“Henry” lived to the older end of middle age, dying between 45 and 60 years old sometime between 1221 and 1289. As an adult, “Henry” suffered the risks and insults of medieval life. After several decades of adult life, like most people of his age, his teeth were starting to have serious problems, with caries, tooth loss and abscesses. He fractured a rib and a vertebra in his lower back, probably in separate accidents, and suffered a blow which left a small depression in his skull; all of these healed well. He suffered from an ongoing unidentified general inflammation in his legs. What he died from is not known.

“Henry” was buried in the deepest grave in the Hospital cemetery, significantly deeper than any other. For some reason, he was buried face down, which is rare and puzzling. It probably did not have any particular theological significance. It may have been an intentional gesture, a final, unseen slight by the gravediggers towards someone they disliked. Or it may mean simply that he was buried wrapped tightly in a shroud, accidentally landed wrong way up in an unusually deep grave, and they did not notice or could not be bothered to straighten him out in the brief interval before the earth began to cover him.

Facial reconstruction of PSN 356

Facial reconstruction: Dr Chris Rynn, University of Dundee.

Notes on interpretation/open questions

  • Since PSN 356 is a remarkably well-preserved skeleton with interesting features which we studied early in the project, a facial reconstruction was created by forensic artist Dr. Chris Rynn. This was written up widely in the press as “the face of medieval Cambridge.” It attracted an interesting range of online comments. A Daily Mail reader commented “he looks like a friendly bloke. You could imagine him fixing your car”; a Guardian reader commented “he looks like someone who voted for Brexit.”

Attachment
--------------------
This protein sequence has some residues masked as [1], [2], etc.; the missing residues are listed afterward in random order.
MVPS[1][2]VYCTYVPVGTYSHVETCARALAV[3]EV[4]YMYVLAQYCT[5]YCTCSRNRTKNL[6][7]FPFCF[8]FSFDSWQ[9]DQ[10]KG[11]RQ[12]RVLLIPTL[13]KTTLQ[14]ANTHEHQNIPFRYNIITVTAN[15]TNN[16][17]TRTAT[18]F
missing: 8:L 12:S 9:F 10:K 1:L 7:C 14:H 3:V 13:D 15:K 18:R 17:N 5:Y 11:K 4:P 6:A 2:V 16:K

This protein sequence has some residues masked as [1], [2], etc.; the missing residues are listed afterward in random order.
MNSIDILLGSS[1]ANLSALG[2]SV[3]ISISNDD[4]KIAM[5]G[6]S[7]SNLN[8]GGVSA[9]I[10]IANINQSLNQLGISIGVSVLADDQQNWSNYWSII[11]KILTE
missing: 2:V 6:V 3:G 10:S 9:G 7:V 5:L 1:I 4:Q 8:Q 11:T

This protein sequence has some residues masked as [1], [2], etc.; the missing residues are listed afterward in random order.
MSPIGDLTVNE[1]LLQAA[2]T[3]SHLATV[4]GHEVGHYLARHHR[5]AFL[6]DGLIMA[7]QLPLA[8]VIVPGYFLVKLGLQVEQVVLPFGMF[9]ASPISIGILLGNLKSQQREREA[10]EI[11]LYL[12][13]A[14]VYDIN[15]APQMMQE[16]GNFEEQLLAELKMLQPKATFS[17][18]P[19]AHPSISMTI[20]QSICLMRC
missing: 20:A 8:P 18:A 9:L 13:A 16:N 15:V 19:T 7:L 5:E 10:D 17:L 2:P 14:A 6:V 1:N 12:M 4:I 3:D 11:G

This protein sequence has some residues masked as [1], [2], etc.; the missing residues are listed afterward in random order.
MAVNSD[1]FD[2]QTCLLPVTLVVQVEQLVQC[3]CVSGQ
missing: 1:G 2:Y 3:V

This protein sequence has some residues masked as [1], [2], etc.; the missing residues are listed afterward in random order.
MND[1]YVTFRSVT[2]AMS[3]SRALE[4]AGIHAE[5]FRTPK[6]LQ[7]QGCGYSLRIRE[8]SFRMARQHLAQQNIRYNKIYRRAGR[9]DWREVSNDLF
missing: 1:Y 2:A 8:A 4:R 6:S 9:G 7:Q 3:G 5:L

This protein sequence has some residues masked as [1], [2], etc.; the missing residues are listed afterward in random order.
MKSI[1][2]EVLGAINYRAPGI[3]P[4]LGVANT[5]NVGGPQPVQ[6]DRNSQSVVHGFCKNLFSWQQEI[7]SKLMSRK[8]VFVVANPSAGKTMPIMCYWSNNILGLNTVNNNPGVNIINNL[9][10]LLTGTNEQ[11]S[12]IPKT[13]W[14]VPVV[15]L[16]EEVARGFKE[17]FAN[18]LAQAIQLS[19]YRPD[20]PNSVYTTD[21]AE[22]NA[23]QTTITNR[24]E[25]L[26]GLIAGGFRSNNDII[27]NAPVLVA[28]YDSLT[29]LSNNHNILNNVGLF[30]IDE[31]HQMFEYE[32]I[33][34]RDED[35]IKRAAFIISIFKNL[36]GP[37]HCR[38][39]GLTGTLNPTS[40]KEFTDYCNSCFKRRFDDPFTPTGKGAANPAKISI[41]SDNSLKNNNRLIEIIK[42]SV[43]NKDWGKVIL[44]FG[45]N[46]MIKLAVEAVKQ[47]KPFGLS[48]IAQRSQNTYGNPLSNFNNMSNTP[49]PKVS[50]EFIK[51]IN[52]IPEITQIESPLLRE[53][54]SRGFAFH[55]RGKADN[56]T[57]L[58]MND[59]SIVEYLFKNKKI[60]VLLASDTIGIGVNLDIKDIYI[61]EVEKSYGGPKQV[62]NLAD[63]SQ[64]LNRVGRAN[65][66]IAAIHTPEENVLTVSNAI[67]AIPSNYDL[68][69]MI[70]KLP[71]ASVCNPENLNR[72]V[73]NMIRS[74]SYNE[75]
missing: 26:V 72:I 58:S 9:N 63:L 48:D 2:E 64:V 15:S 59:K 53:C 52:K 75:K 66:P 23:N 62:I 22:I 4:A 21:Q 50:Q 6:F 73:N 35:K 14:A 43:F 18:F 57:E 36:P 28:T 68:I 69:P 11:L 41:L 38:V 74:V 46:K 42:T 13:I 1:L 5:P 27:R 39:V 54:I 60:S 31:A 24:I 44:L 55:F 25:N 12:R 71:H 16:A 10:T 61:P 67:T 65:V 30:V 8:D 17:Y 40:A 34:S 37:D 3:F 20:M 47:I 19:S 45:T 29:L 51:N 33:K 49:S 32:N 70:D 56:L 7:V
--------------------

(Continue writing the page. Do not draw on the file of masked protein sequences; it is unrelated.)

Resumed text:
• One issue with biographical reconstruction is how detailed and definite to be. Here, we have tried to avoid being too concrete about his occupation; an early version of the picture showed him carrying a basket full of fish, but that seemed too specific and so we cut the fish out. However, we have gone with the likelihood of his being a working man in a food-related trade, rather than (say) a monk, friar or student. The latter might explain his nutrition, and there were religious professionals who did manual labour, but he is too early for most such people, and they would have been buried elsewhere. It’s all about probabilities.

  • Like many of our other biographees, PSN 356 both is an individual and reflects a general type, who were probably not the lifelong, desperate poor, but ordinary townspeople who were pushed across the border into need from some combination of circumstances – most likely, loss of family or other networks who could support them when they couldn’t work.